Wunsch was originally misdiagnosed as having a staph infection and was given an ineffective antibiotic, so his symptoms persisted. At that point he turned to natural remedies, with which he had previous experience because his wife had worked as manager of a natural foods cooperative for 20 years. He considers himself very fortunate to have run across The Top 10 Lyme Disease Treatments. He credits the success of managing his Lyme to Rosner’s book.
“When the mainstream medical community abandons people, or at least fails to support them, then patients will seek other sources of treatment and act as their own advocates. I mean, when I’m faced with a profession that doesn’t acknowledge that the condition I suffer from even exists, then who’s better suited to look after my health than I am?”
He is quick to add that he visits his local doctor regularly and is well satisfied with the care provided for all other aspects of his personal health; he simply tackles the Lyme treatment plan on his own.
Antibiotics, said Wunsch, knock out most of the bacteria, but—like any disease—the resistant bugs shift shape and rebound stronger than ever after surviving antibiotic treatments.
After a second dose of pharmaceutical antibiotics in September, Wunsch altered his strategy. His goal: to make his body a miserable place for the Lyme spirochetes to live. He did this by creating a high pH or base environment and by avoiding taking in Vitamin D, whether by eating foods or through sunlight on his skin.

Wunsch also works to build his immune system: for this he eats mostly whole foods and supplements with magnesium and zinc. To control toxins in his system he takes a micro dose of lithium orotate (to shield his brain from the bacteria) and milk thistle (to protect his liver). Intermittent series of mangosteen juice, colloidal silver, and systemic enzymes help kill bacteria and reduce inflammation symptoms. He also relies on intensive exercise followed by saunas and hot Epsom salt baths to help sweat out the toxins that result from this successful regimen of alternative antibiotics.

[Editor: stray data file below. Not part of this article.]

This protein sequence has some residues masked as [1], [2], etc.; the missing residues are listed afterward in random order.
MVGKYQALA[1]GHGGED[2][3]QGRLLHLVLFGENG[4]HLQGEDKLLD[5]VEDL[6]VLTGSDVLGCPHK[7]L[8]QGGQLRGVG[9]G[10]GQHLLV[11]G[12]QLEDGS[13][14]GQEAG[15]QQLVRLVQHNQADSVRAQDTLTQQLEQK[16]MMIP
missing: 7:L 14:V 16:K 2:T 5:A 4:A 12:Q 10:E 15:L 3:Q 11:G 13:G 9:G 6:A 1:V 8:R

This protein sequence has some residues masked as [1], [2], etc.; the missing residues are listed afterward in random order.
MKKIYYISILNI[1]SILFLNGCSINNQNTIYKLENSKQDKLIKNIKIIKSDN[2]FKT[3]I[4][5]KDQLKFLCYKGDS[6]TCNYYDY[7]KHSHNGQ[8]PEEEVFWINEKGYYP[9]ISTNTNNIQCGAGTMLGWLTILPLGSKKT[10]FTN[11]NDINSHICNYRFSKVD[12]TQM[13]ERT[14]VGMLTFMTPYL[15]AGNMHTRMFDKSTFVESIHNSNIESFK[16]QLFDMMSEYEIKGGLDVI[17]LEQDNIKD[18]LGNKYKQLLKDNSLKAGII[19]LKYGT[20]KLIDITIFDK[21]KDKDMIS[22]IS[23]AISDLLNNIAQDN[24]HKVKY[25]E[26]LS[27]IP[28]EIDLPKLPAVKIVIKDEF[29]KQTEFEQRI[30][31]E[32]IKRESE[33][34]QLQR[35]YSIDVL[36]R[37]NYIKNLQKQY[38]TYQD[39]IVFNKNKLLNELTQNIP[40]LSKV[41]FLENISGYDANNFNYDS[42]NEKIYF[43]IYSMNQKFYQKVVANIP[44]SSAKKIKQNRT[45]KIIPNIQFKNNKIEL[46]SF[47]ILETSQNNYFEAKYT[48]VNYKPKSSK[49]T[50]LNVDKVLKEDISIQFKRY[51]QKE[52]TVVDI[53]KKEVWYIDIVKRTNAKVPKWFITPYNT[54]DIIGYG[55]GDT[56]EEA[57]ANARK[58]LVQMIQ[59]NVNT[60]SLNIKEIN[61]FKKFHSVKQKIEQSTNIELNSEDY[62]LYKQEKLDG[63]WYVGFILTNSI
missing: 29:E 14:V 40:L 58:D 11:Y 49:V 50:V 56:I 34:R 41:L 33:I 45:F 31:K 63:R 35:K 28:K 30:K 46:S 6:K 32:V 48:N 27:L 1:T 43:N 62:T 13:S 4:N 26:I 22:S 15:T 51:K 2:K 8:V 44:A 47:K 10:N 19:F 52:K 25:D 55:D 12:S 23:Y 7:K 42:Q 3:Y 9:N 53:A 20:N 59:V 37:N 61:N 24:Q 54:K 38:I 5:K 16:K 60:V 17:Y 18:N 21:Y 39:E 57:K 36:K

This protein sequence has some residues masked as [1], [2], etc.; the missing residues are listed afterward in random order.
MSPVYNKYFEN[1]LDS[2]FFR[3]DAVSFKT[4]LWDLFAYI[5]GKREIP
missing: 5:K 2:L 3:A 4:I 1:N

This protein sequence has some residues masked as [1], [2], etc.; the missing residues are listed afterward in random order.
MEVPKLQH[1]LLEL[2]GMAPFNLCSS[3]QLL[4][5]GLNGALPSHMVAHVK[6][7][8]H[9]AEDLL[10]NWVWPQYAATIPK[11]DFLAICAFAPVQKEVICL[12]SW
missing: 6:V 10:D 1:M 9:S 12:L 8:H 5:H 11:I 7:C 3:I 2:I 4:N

He still suffers occasional brief episodes in which his joints rock with pain, but generally enjoys excellent health.
“I really do feel incredibly blessed. I figured out what I had early and I feel like I’m on top of controlling symptoms now,” he said.
Ensfield said she was on antibiotics for two-and-a-half years, but her doctor in Saginaw got Lyme and had to give up his practice. Now she takes herbs and uses a low-cost machine that emits electromagnetic waves, which she believes kills the bacteria. “I can walk now. I just can’t walk very far.”
Naturopathic doctor Bridget Houston agrees that antibiotics aren’t for everybody: “The standard practice is to load them up on antibiotics. For some people it works, but for others, it weakens their immune system even further. They don’t progress, they don’t get better.”
If Lyme isn’t caught quickly, the antibiotics help, but they can’t undo the permanent damage to the body or brain. Nick Maize considers himself lucky. He credits antibiotics for his nearly 100% rebound, but they haven’t worked well for his wife Pam.
“That’s the thing about Lyme. There are so many different things to treat it. What works, you don’t know. For me, it was a matter of a few different types of antibiotics. Maybe it was my own immune system. The whole thing is just perplexing to me. It’s so hard to understand.”

Ticked Off?

Ticks have been found along the Lake Michigan coastline, and field researchers plan to check inland areas this summer. The risk of getting bit is low, but be sure to protect yourself.
• Wear long pants and light-colored clothes so you can see ticks better.
• Use bug spray with DEET.
• Do a tick check on everyone you love including animals.
• Check yourself closely, especially in places where you don’t use repellant, such as your hairline and under your arms.
• Properly remove the tick with fine-point tweezers. Grab the tick’s mouthparts next to the skin and gently pull out the tick.
• Save the tick and preserve it with an alcohol cotton ball. The state of Michigan wants to see it. For directions on how to ship, go to www.michigan.gov.